The Courage to Think for Yourself: The Search for Truth and the Meaning of Human Life

The Courage to Think for Yourself: The Search for Truth and the Meaning of Human Life

by Leszek Figurski

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Overview

The Courage to Think for Yourself: The Search for Truth and the Meaning of Human Life by Leszek Figurski

This book was written with the purpose of proclaiming the duty of each individual to search for truth and the meaning of existence. The twentieth century produced such monsters as Hitler, Stalin, and Pol Pot who revealed the deadly drive of people who blindly followed these tyrants. Ignorance, passivity, and sheepish readiness to sell one’s life into the hands of self-made political “saviors” have created the sad reality of our times. Our world today is characterized by a growing cult of political power. There is an almost complete neglect of the individual person and of moral values in general. We should always remember that those who neglect reflection sentence themselves to repeat the same catastrophes and mistakes. Thinking requires determination and endurance. It is not easy. It demands courage to question the most fundamental convictions that may be accepted by others without any reflection or evaluation. Thinking requires courage because it involves a certain risk and may lead to unexpected conclusions. Above all, passion for truth is necessary for every honest seeker. The Socratic saying, “an unexamined life is not worth living,” is as true today as it ever was before.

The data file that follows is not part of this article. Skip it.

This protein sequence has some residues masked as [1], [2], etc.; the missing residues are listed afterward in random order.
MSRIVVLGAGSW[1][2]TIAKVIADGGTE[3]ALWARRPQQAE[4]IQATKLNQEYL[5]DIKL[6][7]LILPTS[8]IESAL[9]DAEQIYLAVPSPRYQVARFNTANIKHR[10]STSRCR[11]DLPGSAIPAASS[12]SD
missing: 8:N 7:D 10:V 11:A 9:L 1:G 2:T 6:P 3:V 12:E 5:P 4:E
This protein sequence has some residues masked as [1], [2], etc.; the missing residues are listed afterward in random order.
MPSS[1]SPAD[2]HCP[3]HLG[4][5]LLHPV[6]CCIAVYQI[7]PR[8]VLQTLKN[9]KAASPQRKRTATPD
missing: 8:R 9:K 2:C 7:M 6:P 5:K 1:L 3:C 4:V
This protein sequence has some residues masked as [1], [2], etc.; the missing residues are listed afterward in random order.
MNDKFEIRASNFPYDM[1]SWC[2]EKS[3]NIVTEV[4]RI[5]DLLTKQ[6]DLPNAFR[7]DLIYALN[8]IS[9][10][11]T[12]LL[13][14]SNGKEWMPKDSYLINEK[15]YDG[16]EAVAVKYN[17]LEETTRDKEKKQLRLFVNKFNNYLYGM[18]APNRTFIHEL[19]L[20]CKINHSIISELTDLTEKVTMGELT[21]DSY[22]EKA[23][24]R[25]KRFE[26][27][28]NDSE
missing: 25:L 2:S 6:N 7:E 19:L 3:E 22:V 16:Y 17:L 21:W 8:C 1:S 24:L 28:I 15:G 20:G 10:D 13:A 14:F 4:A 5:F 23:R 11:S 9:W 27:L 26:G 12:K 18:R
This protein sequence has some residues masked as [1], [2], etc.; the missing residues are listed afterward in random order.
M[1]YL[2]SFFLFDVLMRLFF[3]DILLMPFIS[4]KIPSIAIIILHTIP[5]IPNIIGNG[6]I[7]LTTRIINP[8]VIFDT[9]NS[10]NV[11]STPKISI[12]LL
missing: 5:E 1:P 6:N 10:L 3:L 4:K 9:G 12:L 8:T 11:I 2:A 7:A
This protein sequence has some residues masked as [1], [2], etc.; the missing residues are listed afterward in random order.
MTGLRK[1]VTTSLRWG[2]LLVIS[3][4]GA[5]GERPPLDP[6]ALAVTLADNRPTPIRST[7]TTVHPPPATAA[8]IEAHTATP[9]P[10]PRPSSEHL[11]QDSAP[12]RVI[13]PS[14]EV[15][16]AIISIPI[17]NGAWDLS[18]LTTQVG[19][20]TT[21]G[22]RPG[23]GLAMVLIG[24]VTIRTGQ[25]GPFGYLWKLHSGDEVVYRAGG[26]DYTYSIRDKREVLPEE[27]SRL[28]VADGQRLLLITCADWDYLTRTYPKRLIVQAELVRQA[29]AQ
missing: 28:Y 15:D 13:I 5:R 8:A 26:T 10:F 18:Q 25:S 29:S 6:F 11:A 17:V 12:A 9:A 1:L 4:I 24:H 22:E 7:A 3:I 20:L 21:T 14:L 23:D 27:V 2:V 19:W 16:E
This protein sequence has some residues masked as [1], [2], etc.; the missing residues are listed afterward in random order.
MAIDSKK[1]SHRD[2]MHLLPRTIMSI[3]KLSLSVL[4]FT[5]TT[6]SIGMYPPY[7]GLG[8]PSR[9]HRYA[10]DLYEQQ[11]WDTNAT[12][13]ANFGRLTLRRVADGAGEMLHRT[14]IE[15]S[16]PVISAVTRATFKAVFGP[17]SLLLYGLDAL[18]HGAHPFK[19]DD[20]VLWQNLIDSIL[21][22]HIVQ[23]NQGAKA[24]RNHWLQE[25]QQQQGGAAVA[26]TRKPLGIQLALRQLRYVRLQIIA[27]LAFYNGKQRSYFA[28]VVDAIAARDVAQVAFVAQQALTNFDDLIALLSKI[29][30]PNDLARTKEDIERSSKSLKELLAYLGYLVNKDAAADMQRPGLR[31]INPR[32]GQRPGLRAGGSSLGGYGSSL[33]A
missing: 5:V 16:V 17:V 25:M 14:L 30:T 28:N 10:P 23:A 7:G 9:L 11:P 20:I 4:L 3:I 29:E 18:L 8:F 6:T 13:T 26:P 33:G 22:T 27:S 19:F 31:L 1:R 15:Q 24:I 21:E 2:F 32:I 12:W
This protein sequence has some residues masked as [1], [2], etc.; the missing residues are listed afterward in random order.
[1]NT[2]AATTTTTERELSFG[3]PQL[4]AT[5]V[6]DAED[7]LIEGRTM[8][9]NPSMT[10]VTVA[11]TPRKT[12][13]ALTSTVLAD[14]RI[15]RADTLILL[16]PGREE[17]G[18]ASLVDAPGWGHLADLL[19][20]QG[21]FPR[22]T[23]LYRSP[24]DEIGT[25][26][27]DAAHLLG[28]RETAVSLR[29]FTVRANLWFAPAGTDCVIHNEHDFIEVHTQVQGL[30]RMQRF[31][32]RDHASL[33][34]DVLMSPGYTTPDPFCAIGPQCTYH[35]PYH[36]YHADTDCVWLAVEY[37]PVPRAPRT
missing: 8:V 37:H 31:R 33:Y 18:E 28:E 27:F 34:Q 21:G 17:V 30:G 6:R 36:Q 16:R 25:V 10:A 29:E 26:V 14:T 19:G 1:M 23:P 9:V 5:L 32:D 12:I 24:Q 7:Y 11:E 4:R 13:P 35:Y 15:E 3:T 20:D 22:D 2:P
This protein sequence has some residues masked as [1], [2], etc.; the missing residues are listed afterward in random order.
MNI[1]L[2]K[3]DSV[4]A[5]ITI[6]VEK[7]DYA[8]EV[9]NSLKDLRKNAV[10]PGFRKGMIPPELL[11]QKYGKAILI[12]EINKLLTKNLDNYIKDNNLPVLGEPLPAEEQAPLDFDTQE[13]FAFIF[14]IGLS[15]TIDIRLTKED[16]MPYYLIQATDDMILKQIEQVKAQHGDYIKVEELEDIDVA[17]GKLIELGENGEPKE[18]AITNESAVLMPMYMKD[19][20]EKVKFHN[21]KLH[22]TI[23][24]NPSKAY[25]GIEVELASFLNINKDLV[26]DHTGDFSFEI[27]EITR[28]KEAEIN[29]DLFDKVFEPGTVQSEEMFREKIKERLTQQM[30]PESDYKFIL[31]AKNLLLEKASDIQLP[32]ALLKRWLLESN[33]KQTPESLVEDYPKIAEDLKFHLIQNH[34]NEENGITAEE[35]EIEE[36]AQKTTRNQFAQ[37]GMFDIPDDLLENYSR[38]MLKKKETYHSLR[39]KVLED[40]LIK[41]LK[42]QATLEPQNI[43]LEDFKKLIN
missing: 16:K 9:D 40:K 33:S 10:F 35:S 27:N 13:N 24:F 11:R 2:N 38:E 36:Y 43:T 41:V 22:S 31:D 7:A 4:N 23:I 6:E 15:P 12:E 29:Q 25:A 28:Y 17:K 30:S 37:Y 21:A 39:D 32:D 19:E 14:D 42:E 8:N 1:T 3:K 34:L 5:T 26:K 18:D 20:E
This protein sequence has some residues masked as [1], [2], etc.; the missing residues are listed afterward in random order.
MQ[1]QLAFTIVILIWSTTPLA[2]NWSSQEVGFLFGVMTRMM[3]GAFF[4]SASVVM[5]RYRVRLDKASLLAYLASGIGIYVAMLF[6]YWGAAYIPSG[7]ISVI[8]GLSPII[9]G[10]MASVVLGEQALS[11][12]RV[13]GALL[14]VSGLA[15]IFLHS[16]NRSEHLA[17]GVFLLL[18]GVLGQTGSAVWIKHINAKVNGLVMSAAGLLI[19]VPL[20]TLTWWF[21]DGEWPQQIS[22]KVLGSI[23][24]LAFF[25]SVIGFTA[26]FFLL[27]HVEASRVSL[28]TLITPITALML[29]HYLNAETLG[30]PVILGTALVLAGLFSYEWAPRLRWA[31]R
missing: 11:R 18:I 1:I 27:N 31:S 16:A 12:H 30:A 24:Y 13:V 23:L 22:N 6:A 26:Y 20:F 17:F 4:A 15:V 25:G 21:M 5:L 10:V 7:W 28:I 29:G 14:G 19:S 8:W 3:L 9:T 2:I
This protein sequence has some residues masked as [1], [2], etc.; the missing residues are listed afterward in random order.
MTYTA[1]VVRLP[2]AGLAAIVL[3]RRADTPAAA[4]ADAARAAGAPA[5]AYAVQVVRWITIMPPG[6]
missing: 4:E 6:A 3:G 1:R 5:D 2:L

Product Details

ISBN-13: 9780761859017
Publisher: UPA
Publication date: 12/30/2012
Pages: 106
Product dimensions: 6.00(w) x 9.10(h) x 0.50(d)
Age Range: 18 Years

About the Author

Leszek Figurski, M.A., Th.L, Ph.D., was born in Poland. He studied Catholic theology and Thomistic philosophy at Gregorian University in Rome, Italy, and received his doctorate in philosophy from Fordham University in Bronx, New York. He has taught philosophy and theology at Mercy College, Felician College, and Seton Hall University. Figurski is currently a professor at St. Peter’s College. His interests lie in the history of philosophy, the nature of philosophy, ethics, symbolic logic, metaphysics, and religions of the world. He lives in Manhattan, New York. Please visit his website for more information: www.distanceprofessionallearning.com.

Table of Contents

Acknowledgments
Preface
Introduction

Part I
Chapter I. Why Philosophy?
Chapter II. The Uses of Philosophy — The Incompleteness of Science
Chapter III. The Scope of Philosophy
Chapter IV. Selected Questions and Answers
Chapter V. The Philosophical Attitude
Chapter VI. On Thinking — Obstacles and Helps
Chapter VII. How to Approach a Philosophical Problem?

Part II
Chapter I. Man as the Wondering Seeker for Truth
Chapter II. Views on Man
Chapter III. “Who or What am I?”
Chapter IV. Determinism/Freedom — To Live or to be Lived?
Chapter V. Human Knowledge
Chapter VI. Roads Leading to Nowhere

Concluding Thoughts
Bibliography

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